Our research shows how the Quilombola community of Nova Betel in the municipality of Tomé-Açu, in the Amazonian state of Pará — as well as many Quilombola territories that are not yet demarcated and fully recognized by the Brazilian state — could disappear under Bolsonaro’s government.
Nova Betel contains 1,850 hectares of land, certified in 2016 by Fundação Cultural Palmares (FCP) — the first (and easiest) step on the long path to collective land rights. Despite this, deforestation and land-grabbing have accelerated in Nova Betel since 2007. For example, Biopalma da Amazônia S.A, owned by Vale, one of the world’s largest mining companies, has planted palm oil trees in 75 per cent of Nova Betel’s territory.
Other projects also threaten to take land from the Quilombola community. A pipeline, power transmission line and even a government-proposed railway cut through their territory. Each of these initiatives pushes the Quilombola members towards selling their lands.
Our interviews in May with Quilombola leaders in Nova Betel revealed how employees of the Transmission Company of Energy of Pará S.A (ETEP) pressured eight families to allow a power line to cross through their territory. ETEP offered each family about US$580 as financial compensation, but they refused.
Not only did ETEP violate the Quilombola right to self-determination and prior consultation as enshrined in the International Labour Organization’s Indigenous and Tribal Peoples Convention, but it also breached the health protocols introduced by the community during the pandemic, putting at risk the health of isolated and vulnerable Quilombola families.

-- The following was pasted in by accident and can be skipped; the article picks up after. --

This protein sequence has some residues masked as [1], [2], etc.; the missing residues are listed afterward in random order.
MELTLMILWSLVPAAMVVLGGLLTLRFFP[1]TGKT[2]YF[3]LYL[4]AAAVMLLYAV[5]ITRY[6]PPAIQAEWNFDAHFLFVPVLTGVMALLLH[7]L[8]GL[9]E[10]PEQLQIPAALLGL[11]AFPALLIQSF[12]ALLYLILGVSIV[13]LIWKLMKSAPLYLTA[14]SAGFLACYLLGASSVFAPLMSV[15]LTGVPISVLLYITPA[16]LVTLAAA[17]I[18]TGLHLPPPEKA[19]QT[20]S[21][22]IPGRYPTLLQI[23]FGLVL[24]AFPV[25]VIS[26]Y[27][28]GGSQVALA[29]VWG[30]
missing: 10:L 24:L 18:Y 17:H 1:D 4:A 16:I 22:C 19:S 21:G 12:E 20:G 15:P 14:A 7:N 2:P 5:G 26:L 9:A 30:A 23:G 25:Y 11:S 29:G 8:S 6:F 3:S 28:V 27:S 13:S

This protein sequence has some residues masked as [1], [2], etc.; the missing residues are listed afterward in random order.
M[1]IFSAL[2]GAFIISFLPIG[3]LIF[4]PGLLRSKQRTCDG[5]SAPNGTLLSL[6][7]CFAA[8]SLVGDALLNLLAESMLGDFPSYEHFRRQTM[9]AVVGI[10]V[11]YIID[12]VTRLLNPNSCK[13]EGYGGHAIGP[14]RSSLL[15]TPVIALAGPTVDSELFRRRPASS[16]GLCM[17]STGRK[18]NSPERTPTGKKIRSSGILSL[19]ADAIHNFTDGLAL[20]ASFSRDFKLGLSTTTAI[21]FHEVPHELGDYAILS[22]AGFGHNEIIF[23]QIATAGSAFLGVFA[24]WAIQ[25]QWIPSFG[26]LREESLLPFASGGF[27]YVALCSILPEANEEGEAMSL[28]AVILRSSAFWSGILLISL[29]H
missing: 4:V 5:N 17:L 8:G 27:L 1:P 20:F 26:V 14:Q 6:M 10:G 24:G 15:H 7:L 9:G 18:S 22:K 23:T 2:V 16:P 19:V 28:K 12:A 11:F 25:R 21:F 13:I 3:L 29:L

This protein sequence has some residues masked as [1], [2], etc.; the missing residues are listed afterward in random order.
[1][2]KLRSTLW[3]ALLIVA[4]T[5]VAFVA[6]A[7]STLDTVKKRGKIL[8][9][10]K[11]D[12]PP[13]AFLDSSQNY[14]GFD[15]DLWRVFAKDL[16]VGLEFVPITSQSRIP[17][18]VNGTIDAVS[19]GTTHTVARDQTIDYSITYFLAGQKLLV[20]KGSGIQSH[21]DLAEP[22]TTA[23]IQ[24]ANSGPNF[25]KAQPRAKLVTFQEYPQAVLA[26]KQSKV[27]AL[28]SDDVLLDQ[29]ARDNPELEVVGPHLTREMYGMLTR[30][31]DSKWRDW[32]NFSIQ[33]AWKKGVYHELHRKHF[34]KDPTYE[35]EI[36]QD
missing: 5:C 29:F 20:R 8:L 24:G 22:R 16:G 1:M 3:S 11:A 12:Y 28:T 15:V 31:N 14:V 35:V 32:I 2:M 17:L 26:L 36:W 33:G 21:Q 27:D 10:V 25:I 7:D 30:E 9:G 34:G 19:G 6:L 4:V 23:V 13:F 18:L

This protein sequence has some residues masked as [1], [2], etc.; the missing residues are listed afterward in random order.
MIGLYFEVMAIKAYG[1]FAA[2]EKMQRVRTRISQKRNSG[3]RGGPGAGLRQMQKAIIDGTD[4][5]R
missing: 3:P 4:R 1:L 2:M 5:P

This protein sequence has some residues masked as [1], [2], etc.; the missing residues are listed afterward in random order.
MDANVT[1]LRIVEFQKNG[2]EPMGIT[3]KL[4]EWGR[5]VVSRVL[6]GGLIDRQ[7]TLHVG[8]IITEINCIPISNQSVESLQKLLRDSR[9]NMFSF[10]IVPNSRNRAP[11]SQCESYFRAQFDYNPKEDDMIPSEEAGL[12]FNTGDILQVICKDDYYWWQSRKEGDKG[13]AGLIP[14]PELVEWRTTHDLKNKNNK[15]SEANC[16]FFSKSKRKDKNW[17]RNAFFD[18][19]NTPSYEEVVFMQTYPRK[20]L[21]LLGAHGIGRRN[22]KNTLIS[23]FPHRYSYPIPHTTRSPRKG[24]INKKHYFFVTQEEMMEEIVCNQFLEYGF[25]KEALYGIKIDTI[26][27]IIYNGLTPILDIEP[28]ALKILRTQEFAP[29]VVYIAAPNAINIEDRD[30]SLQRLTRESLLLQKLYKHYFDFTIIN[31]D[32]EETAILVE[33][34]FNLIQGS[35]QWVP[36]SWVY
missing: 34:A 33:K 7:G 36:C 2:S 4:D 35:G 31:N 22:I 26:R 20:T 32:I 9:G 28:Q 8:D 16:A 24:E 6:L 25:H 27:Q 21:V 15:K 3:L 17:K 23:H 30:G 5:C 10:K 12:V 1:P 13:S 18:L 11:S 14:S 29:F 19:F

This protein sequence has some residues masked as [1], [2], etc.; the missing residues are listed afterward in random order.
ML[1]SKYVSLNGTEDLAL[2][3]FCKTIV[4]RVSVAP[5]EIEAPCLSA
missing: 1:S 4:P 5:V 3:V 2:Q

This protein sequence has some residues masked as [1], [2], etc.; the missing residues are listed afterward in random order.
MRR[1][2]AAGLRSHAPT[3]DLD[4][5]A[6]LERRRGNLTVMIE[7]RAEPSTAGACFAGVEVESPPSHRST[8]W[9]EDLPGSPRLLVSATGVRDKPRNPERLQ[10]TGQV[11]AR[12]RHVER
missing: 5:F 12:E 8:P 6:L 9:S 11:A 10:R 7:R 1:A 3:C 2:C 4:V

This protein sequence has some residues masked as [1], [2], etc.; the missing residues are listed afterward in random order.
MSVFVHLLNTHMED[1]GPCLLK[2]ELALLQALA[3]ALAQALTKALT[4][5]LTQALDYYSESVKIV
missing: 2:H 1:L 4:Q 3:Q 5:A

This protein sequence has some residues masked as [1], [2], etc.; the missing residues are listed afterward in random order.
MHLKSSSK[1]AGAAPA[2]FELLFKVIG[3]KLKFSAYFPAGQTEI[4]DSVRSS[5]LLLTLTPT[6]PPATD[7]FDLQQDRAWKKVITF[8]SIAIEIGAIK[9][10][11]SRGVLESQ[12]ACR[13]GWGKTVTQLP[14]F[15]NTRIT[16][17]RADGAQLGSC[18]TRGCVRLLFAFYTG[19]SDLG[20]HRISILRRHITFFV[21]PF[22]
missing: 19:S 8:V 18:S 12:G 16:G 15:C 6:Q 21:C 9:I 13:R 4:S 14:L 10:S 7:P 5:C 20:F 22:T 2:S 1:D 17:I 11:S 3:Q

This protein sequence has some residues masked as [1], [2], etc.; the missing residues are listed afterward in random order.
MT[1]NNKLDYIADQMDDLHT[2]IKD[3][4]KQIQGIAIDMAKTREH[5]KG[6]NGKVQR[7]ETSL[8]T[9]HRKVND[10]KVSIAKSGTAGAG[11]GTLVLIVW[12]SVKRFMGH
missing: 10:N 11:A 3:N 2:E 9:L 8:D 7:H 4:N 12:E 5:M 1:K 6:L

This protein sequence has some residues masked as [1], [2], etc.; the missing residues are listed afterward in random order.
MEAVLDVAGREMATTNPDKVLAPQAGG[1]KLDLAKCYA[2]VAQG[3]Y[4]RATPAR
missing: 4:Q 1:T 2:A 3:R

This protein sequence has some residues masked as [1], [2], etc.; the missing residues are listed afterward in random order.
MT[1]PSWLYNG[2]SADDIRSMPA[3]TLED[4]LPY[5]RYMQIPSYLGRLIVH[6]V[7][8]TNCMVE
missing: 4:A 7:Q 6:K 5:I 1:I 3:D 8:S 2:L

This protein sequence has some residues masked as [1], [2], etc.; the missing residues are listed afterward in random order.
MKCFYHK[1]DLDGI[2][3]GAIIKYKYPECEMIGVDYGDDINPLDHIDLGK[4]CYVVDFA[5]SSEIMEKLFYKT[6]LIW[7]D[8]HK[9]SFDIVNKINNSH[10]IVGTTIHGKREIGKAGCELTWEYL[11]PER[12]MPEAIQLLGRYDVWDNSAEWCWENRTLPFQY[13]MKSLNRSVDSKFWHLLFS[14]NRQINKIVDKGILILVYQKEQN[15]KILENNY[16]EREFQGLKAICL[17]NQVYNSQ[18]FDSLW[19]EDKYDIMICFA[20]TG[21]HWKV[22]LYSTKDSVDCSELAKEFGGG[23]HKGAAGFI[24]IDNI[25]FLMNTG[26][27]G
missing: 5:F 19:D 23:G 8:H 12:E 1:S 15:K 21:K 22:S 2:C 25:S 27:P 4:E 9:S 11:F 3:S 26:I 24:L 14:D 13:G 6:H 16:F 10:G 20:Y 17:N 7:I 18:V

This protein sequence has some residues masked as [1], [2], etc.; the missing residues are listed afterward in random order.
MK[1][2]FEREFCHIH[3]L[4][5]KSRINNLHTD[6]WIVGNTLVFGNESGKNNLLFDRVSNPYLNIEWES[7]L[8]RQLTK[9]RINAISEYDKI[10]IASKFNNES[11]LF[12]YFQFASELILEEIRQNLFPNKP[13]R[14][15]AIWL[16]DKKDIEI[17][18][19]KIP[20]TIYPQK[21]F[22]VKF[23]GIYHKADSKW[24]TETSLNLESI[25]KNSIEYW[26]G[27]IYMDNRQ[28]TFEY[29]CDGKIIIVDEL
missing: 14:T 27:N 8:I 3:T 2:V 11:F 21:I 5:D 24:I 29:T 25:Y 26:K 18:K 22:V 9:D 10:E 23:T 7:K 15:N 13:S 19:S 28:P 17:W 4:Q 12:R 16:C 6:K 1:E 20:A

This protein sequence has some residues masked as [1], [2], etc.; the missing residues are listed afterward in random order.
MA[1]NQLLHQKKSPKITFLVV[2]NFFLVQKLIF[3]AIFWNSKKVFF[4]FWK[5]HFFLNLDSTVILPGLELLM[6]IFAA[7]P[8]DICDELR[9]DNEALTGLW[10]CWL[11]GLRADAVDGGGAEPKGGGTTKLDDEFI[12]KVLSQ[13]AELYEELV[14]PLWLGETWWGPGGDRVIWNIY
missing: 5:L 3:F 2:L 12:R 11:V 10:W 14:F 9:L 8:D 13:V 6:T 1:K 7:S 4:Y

Quilombola lives matter
The racist discourse of the Bolsonaro government together with the COVID-19 pandemic wreaks havoc on Quilombola communities in the Amazon. According to the COVID-19 Observatory in Quilombos, a joint initiative of the National Organization for the Coordination of Black Rural Quilombola Communities (CONAQ) and the Socio-Environmental Institute, an independent non-profit civil society organization, the mortality rate among Quilombola is 25.1 per cent, the highest among all social groups within Brazil.
In the states of Pará and Amapá, Quilombola account for 54.9 per cent of COVID-19-verified deaths. The inequality in the fight against COVID-19 caused by historic dynamics of institutional racism will have a devastating impact on Quilombola people if the disease maintains this rate of spread and lethality.
Taking inspiration from the Black Lives Matter movement, CONAQ launched on May 12 the campaign #Vidas Quilombolas Importam (Quilombola Lives Matter) to condemn the racism against Afro-Brazilians.
Bolsonaro’s government, however, has refused to take urgent measures to safeguard the lives of Quilombola during COVID-19 and to provide protection to their land rights.
This article is republished from The Conversation under a Creative Commons license. It's written by Elielson Pereira da Silva Doutorando, PhD student of Social and Environmental Development at the Federal University of Pará and Diana Cordoba, Assistant Professor, Global Development Studies at Queen's University, Ontario. You can read the original article here.